Devon Coast to Coast Cycle Route

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Devon Coast to Coast Cycle Route
NCN sign on the Granite Way - geograph.org.uk - 319452.jpg
NCN sign on the Granite Way
Length99 mi (159 km)
LocationDevon
DesignationNational Cycle Route 27
TrailheadsIlfracombe
Plymouth
Cycling details
Trail difficultyModerate to difficult[1]

The Devon Coast to Coast Cycle Route is a 99 miles (159 km) waymarked route from Ilfracombe in north Devon to Plymouth in south Devon.[2]

Created by Sustrans, the sustainable travel charity, the cycleway runs for over half its length on off-road routes along disused railway lines. The route is part of the National Cycle Network and is designated Route 27. It includes the Tarka Trail, the Granite Way and Drake's Trail, all off-road, plus generally quiet country lanes and bridleways.[3] 71 miles (114 km) of the route are designated traffic-free, with at least one section between Braunton and Meeth being 30 miles (48 km) long.[2]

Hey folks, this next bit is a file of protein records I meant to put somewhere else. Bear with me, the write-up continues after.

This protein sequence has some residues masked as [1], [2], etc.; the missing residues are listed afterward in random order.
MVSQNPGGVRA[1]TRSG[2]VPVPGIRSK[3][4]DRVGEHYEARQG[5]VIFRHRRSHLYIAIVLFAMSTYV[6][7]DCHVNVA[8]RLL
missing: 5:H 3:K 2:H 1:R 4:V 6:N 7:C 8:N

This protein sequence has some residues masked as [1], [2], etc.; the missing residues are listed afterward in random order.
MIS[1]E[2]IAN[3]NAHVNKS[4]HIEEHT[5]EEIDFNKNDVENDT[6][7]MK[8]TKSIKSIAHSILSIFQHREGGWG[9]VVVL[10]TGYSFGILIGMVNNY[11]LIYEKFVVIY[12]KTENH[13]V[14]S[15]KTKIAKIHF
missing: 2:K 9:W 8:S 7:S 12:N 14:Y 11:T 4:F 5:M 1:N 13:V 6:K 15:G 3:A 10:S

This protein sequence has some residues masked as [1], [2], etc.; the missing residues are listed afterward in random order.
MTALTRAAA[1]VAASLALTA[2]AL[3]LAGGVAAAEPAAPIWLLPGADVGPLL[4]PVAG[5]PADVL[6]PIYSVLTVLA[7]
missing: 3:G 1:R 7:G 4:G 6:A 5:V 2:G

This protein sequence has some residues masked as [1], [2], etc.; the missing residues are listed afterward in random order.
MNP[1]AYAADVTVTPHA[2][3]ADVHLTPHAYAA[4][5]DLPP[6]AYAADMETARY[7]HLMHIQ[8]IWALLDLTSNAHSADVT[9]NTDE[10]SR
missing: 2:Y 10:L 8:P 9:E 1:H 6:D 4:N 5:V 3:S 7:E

Towns that can be visited along the way include Tavistock, Okehampton, Bideford and Barnstaple.

The route is normally cycled in two or three days.[4]

Route info[5]

  • Section 1: Ilfracombe to Bideford. Distance: 26 miles (42 km) - the section between Ilfracombe and Barnstaple follows the route of the former railway between Ilfracombe and the former Woolacombe & Mortehoe railway station and again between Braunton and Barnstaple train station. 14 miles (23 km).[6]
  • Section 2: Bideford to Okehampton. Distance: 32 miles (51 km)
  • Section 3: Okehampton to Tavistock. Distance: 21 miles (34 km)
  • Section 4: Tavistock to Plymouth. Distance: 20 miles (32 km)

Distances are approximate.

References[edit]

  1. ^ "Devon coast to coast | Britain's best bike rides". The Guardian. 4 May 2012. Retrieved 14 September 2017.
  2. ^ a b "Route 27 - Map". Sustrans. Retrieved 14 September 2017.
  3. ^ "Guide book route description".
  4. ^ "BBC Devon review of the Coast to Coast Cycle Route".
  5. ^ "Ultimate Devon Coast to Coast". Ultimate Devon Coast to Coast.
  6. ^ "Disused Stations: Ilfracombe Station". www.disused-stations.org.uk. Retrieved 14 September 2017.

External links[edit]